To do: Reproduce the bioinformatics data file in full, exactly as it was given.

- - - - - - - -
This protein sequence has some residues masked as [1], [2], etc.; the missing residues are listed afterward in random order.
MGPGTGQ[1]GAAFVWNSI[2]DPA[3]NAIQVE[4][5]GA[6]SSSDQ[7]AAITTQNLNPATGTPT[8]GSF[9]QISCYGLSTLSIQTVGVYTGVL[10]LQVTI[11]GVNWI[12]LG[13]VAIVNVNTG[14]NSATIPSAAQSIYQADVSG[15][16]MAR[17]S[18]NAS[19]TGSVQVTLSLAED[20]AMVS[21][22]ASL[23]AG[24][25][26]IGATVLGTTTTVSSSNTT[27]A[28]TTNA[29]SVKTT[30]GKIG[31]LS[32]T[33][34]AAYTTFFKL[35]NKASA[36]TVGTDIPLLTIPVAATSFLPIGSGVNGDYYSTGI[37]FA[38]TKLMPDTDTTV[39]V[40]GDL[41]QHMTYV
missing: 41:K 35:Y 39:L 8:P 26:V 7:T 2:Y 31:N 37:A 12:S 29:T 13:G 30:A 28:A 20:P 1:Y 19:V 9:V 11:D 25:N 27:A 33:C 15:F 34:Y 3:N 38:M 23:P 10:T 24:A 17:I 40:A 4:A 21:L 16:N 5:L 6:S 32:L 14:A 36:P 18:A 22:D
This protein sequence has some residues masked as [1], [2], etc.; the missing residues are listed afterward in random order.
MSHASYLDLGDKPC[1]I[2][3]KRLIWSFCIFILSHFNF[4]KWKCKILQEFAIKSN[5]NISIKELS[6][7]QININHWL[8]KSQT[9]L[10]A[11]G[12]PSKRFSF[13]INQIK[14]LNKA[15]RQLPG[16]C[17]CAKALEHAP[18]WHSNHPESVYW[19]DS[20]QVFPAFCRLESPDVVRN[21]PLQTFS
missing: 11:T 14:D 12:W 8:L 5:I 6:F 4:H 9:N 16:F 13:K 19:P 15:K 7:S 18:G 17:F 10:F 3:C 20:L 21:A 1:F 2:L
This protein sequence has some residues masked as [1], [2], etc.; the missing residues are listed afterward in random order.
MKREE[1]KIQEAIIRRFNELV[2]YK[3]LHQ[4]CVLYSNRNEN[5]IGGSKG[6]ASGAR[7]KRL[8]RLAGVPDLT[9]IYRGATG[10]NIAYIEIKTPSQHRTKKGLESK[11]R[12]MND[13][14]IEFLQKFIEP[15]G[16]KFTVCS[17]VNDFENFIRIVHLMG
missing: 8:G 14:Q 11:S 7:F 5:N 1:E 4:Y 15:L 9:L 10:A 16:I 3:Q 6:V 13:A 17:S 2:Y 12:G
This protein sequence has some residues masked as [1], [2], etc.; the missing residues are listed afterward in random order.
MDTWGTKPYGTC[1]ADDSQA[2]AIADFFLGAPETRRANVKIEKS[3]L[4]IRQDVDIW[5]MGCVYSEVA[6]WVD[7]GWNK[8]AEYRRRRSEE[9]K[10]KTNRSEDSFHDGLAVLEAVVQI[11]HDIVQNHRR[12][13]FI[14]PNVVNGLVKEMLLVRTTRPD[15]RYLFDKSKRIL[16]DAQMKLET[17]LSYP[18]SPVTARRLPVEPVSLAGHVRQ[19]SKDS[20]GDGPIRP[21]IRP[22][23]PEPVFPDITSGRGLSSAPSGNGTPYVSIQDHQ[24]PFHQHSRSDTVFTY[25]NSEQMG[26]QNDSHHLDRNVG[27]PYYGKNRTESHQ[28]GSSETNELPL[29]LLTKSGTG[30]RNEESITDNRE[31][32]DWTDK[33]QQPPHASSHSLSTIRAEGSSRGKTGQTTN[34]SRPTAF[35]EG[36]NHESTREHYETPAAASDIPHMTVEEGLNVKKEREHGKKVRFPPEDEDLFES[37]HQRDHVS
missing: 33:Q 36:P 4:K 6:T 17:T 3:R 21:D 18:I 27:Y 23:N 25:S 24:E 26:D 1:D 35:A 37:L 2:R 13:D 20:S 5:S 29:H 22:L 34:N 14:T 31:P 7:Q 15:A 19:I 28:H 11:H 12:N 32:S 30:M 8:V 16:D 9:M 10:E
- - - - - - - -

This protein sequence has some residues masked as [1], [2], etc.; the missing residues are listed afterward in random order.
MGPGTGQ[1]GAAFVWNSI[2]DPA[3]NAIQVE[4][5]GA[6]SSSDQ[7]AAITTQNLNPATGTPT[8]GSF[9]QISCYGLSTLSIQTVGVYTGVL[10]LQVTI[11]GVNWI[12]LG[13]VAIVNVNTG[14]NSATIPSAAQSIYQADVSG[15][16]MAR[17]S[18]NAS[19]TGSVQVTLSLAED[20]AMVS[21][22]ASL[23]AG[24][25][26]IGATVLGTTTTVSSSNTT[27]A[28]TTNA[29]SVKTT[30]GKIG[31]LS[32]T[33][34]AAYTTFFKL[35]NKASA[36]TVGTDIPLLTIPVAATSFLPIGSGVNGDYYSTGI[37]FA[38]TKLMPDTDTTV[39]V[40]GDL[41]QHMTYV
missing: 41:K 35:Y 39:L 8:P 26:V 7:T 2:Y 31:N 37:A 12:S 29:T 13:G 30:A 28:A 20:P 1:Y 19:V 9:V 11:D 25:N 27:A 33:C 15:F 34:Y 3:N 38:M 23:P 10:T 24:A 17:I 40:A 4:A 21:L 16:N 5:L 6:S 32:L 14:A 36:P 18:A 22:D
This protein sequence has some residues masked as [1], [2], etc.; the missing residues are listed afterward in random order.
MSHASYLDLGDKPC[1]I[2][3]KRLIWSFCIFILSHFNF[4]KWKCKILQEFAIKSN[5]NISIKELS[6][7]QININHWL[8]KSQT[9]L[10]A[11]G[12]PSKRFSF[13]INQIK[14]LNKA[15]RQLPG[16]C[17]CAKALEHAP[18]WHSNHPESVYW[19]DS[20]QVFPAFCRLESPDVVRN[21]PLQTFS
missing: 11:T 14:D 12:W 8:L 5:I 6:F 4:H 9:N 16:F 13:K 19:P 15:K 7:S 18:G 17:F 10:F 3:C 20:L 21:A 1:F 2:L
This protein sequence has some residues masked as [1], [2], etc.; the missing residues are listed afterward in random order.
MKREE[1]KIQEAIIRRFNELV[2]YK[3]LHQ[4]CVLYSNRNEN[5]IGGSKG[6]ASGAR[7]KRL[8]RLAGVPDLT[9]IYRGATG[10]NIAYIEIKTPSQHRTKKGLESK[11]R[12]MND[13][14]IEFLQKFIEP[15]G[16]KFTVCS[17]VNDFENFIRIVHLMG
missing: 8:G 14:Q 11:S 7:F 5:N 1:E 4:Y 15:L 9:L 10:A 16:I 3:Q 6:V 13:A 17:S 2:Y 12:G
This protein sequence has some residues masked as [1], [2], etc.; the missing residues are listed afterward in random order.
MDTWGTKPYGTC[1]ADDSQA[2]AIADFFLGAPETRRANVKIEKS[3]L[4]IRQDVDIW[5]MGCVYSEVA[6]WVD[7]GWNK[8]AEYRRRRSEE[9]K[10]KTNRSEDSFHDGLAVLEAVVQI[11]HDIVQNHRR[12][13]FI[14]PNVVNGLVKEMLLVRTTRPD[15]RYLFDKSKRIL[16]DAQMKLET[17]LSYP[18]SPVTARRLPVEPVSLAGHVRQ[19]SKDS[20]GDGPIRP[21]IRP[22][23]PEPVFPDITSGRGLSSAPSGNGTPYVSIQDHQ[24]PFHQHSRSDTVFTY[25]NSEQMG[26]QNDSHHLDRNVG[27]PYYGKNRTESHQ[28]GSSETNELPL[29]LLTKSGTG[30]RNEESITDNRE[31][32]DWTDK[33]QQPPHASSHSLSTIRAEGSSRGKTGQTTN[34]SRPTAF[35]EG[36]NHESTREHYETPAAASDIPHMTVEEGLNVKKEREHGKKVRFPPEDEDLFES[37]HQRDHVS
missing: 33:Q 36:P 4:K 6:T 17:T 3:R 21:D 18:I 27:Y 23:N 25:S 24:E 26:D 1:D 35:A 37:L 2:R 13:D 20:S 5:S 29:H 22:L 34:N 14:T 31:P 7:Q 15:A 19:I 28:H 11:H 12:N 32:S 30:M 8:V 16:D 9:M 10:E